The Senate has passed a bill that would make it easier for people over 65 to receive medical care in nursing homes and assisted living facilities, in addition to allowing people over the age of 65 to seek care in the emergency room at a hospital or nursing home.
The measure would also allow people over 60 to get a home health aide who can help with basic tasks such as bathing and dressing, as well as take care of basic needs such as a child or an elderly person.
Senate bill is critical for elderly people, experts say The Senate approved the measure by a vote of 64-31, and the Senate is now expected to approve the measure this week.
Democrats say the bill would help seniors who have difficulty accessing care in other settings, like nursing homes, by allowing them to access care in those settings for less money than in other areas.
The bill would also require people over 62 to have access to a home healthcare aide, which would allow them to see their elderly family members.
The bill, which also requires people over 50 to have a home care aide, would also include provisions to help people who are severely disabled to get care in their homes, and it would allow people to get health insurance through Medicaid if they qualify.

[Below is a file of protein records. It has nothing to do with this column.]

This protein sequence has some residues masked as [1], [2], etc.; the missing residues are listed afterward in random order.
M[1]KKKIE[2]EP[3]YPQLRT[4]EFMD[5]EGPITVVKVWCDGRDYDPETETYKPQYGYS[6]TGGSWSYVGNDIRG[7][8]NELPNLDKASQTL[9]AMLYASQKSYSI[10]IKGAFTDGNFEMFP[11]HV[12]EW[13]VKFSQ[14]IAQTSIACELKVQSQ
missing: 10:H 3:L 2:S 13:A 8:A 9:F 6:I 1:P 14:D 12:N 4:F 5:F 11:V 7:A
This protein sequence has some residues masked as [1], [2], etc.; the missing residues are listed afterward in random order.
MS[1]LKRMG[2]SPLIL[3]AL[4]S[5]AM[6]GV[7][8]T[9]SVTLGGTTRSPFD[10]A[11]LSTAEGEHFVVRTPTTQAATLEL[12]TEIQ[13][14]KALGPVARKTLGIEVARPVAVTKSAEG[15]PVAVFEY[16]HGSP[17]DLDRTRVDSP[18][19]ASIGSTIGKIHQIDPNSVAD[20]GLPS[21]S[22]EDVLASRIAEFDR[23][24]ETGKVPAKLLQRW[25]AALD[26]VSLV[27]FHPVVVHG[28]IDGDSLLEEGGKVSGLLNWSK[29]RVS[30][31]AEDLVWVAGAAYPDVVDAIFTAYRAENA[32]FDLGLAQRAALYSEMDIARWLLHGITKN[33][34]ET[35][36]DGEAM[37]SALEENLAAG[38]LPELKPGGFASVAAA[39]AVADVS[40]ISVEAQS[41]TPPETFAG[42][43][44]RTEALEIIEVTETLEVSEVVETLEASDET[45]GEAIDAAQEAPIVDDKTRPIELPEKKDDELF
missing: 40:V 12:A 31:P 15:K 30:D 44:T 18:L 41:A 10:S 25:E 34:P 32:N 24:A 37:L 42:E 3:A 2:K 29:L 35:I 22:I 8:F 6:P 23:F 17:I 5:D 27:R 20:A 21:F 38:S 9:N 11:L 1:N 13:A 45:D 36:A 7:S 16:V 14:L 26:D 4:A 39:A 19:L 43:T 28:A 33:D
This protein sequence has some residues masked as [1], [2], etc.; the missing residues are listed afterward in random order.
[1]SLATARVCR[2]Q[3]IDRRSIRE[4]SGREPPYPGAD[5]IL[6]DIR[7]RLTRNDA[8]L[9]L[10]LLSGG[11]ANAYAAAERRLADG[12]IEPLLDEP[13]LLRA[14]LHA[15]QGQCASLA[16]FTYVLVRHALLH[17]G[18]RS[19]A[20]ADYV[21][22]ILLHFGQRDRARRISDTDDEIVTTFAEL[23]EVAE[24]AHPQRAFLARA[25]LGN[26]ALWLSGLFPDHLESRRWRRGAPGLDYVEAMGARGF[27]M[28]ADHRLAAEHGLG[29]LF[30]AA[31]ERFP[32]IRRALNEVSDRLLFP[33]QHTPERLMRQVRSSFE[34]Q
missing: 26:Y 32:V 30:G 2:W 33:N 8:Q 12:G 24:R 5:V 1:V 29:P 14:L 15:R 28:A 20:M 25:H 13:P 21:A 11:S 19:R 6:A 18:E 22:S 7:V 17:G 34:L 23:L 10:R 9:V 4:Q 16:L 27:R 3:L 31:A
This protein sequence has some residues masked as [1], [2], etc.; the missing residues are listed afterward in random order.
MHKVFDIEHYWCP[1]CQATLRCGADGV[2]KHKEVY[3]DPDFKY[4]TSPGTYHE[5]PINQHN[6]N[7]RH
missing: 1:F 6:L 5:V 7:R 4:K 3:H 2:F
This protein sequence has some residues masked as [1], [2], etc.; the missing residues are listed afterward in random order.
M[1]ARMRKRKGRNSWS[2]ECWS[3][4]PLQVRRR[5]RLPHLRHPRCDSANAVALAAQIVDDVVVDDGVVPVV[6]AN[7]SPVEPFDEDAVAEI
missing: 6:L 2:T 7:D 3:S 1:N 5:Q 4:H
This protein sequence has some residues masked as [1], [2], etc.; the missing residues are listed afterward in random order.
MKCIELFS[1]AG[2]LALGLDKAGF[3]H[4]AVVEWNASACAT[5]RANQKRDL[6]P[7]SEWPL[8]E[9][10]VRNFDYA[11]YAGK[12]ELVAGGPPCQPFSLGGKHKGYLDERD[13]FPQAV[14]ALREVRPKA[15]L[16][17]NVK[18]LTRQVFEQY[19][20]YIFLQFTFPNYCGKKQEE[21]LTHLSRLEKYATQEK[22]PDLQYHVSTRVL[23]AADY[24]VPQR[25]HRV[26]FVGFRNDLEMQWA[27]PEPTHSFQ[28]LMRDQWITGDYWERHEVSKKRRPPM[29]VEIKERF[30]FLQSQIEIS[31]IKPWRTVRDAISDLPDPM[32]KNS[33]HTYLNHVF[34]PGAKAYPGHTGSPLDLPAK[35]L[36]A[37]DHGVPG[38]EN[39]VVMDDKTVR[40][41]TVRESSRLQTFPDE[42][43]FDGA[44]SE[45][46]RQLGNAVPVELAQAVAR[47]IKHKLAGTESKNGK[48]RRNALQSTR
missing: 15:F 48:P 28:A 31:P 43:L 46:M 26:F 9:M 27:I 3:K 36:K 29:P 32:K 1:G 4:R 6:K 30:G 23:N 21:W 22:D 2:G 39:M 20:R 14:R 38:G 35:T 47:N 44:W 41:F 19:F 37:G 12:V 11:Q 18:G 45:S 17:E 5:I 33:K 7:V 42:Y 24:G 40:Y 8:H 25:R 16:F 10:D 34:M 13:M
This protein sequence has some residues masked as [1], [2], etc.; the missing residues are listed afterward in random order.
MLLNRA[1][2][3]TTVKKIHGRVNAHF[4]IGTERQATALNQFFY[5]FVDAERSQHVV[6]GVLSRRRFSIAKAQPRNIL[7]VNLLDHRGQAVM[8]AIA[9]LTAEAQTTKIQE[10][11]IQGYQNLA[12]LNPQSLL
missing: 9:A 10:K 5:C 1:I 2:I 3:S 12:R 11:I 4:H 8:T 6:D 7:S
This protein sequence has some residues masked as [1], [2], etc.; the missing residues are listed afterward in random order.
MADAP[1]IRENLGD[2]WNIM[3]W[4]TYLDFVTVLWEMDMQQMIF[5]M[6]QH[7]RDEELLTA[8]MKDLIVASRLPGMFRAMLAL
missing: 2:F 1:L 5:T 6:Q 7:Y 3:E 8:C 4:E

A new poll shows that a majority of Americans want to see nursing home care expanded to the nation’s elderly, but only 26 percent want to give elderly people more help.
More: A new poll from Gallup finds that Americans want more help for seniors, but just 25 percent want more seniors to be able to get home health aides.
The poll found that 65 percent of Americans favor making nursing home residents eligible for Medicare and Medicaid, and 46 percent support allowing older people to receive health care in assisted living centers.
This is a big win for the seniors in our state, and we thank our colleagues in the Senate for voting for the bill today.
This vote will help the thousands of seniors and their families who have been denied the opportunity to receive the care they need, including home health care, and help them regain the confidence and independence they have lost.
The Senate vote also marks a victory for the American Cancer Society, which worked tirelessly to secure passage of the bill.
The group’s CEO, Dr. Josephine Cusick, said, “We’re thrilled that our state’s seniors have finally had a chance to have their voices heard and we look forward to working with the Senate to ensure this bill passes this Congress.
It’s our job to make sure our seniors have access, to care and to dignity.
The American Cancer Survey shows that seniors are in urgent need of access to quality, compassionate care, particularly in the form of home health.
It is time for Congress to support the right of every American to access affordable, quality health care and the ability to live independently.
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